More and more Singaporeans are choosing to keep Silkie chickens as pets as opposed to traditional dogs or cats. We find out why—and what exactly these chickens are
About a week ago, Singapore watched in amusement as a man found a lost Silkie chicken while out one day. The chicken followed him home and though he put up an appeal for the owner, no one came forward to claim the bird, which he named Ryan.
Ryan was eventually adopted but during the time that they were together, Facebook users got to enjoy frequent updates about the bird's antics. These included Ryan following the man around the house and even to the shower, not wanting to step on grass and enjoying cuddles.
Ryan's case, however, has shone a light on the increasing trend of people keeping chickens, particularly Silkie chickens, as pets in their homes.
Many are even choosing to keep these birds as opposed to regular dogs and cats simply because they are easy to care for, adorable and safe.
So we decided to take a look at why the Silkie chicken is becoming such a trendy and adorable pet to have.
So what is a Silkie chicken?
A Silkie chicken, which is also known as the Silky or Chinese Silk chicken, is a type of chicken that is usually very fluffy and has feathers that feel like silk (hence the name).
This breed of chicken also has other unique qualities such as its black skin and bones as well as its blue earlobes. One quick way to identify if a chicken is a Silkie one or not is to also count its toes. Chickens typically have four toes. The Silkie chicken, however, has five.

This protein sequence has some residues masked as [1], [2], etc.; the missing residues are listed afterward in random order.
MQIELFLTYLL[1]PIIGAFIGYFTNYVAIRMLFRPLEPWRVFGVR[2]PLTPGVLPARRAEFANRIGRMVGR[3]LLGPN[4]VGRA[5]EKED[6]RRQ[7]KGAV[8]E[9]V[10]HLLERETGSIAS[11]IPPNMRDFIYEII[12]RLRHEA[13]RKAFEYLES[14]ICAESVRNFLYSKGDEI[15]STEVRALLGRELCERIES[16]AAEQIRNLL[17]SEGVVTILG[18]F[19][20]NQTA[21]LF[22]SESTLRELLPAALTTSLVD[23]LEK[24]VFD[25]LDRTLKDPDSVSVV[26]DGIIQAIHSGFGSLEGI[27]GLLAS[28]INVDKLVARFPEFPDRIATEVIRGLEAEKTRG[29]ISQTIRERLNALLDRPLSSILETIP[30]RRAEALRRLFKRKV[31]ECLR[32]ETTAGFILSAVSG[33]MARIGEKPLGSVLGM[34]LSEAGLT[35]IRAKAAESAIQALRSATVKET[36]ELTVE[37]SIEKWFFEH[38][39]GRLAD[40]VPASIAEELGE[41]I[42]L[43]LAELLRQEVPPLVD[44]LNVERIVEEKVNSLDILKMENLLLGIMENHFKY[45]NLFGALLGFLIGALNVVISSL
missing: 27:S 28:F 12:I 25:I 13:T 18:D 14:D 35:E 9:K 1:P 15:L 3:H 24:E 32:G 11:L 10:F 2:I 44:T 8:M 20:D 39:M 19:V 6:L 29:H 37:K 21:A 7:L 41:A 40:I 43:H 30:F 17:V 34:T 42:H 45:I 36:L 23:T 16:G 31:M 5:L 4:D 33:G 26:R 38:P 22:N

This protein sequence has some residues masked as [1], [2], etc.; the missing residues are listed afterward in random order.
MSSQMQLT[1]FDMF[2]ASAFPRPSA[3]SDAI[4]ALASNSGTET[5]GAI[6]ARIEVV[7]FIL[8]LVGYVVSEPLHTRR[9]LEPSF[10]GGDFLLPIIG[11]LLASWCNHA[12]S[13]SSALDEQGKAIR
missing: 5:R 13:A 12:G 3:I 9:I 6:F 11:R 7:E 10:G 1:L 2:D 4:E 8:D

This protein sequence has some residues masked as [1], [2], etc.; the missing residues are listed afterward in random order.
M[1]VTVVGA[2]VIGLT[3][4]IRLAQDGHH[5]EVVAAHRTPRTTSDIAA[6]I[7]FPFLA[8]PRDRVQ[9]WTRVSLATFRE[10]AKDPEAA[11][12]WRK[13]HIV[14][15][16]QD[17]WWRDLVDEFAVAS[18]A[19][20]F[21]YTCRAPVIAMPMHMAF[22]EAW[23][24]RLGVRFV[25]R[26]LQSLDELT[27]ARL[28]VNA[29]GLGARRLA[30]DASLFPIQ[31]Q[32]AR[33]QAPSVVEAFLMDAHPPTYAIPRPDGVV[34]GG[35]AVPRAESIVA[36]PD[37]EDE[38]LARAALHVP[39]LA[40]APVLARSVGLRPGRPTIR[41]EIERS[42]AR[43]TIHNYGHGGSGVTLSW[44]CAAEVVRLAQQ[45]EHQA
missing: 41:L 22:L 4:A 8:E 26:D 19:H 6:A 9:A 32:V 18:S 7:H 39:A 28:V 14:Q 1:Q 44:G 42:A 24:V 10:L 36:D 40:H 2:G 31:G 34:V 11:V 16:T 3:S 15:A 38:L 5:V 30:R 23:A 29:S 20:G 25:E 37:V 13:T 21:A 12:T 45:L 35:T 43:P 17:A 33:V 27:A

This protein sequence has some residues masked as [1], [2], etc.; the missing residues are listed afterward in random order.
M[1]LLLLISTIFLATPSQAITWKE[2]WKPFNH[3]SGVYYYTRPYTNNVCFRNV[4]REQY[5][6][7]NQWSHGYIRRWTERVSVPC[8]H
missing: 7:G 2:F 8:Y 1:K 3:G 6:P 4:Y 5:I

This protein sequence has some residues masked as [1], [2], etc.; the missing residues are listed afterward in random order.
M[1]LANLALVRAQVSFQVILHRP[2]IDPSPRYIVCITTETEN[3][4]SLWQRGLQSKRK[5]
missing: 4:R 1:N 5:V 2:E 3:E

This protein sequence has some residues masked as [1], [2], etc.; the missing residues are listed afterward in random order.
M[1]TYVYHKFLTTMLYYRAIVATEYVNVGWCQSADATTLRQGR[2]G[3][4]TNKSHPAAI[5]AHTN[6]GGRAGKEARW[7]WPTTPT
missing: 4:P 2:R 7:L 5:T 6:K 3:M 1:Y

Silkies are also pretty well known for their calm and friendly disposition. In fact, they are usually the most docile of their species.
In many parts of Asia, particularly in Chinese cuisine, Silkie chickens are used as a form of traditional medicine. In fact, making chicken soup with Silkies is common because it is viewed as a curative ingredient.
Why do they make good pets?
There are many reasons why Silkie chickens make for excellent pets as opposed to animals such as cats or dogs or even other birds. For one, Silkie chickens cannot fly. This means that they are much easier to contain and you don't have to worry too much about them escaping.
Considering their calm and friendly temperament, Silkies are also really great for households with younger children as they are unlikely to get aggressive. In fact, once a Silkie chicken becomes comfortable with you, you can actually cuddle them and pet them almost as if they were a puppy. Silkies are also very intelligent creatures and can be trained to respond when called. They will also likely follow you around the house, much like what Ryan did.
While it is true that your chickens will likely crow in the morning and intermittently throughout the day, they are no more noisy than a typical cat or dog. If insects are the bane of your existence in your home, a Silkie chicken will also eat them up which makes them an excellent form of insect repellant.
Jazz Chong, the founder and owner of Ode to Art gallery and her architect husband, Edmund Ng, own four Silkie chickens of their own and they are absolutely smitten with them. The couple and their children were offered Silkie chicken eggs last year and decided to put them in the incubator they had at home.
Chong said: "Every morning, the whole family would monitor the incubator, after 21 days we saw the eggs hatch and over the next few months, we watched the adorable baby chicks grow into beautiful, soft Silkies. It was a moving bonding experience for all of us."
She added that though they had stumbled upon Silkie chickens by accident, they ended up being the perfect pets for her and her family.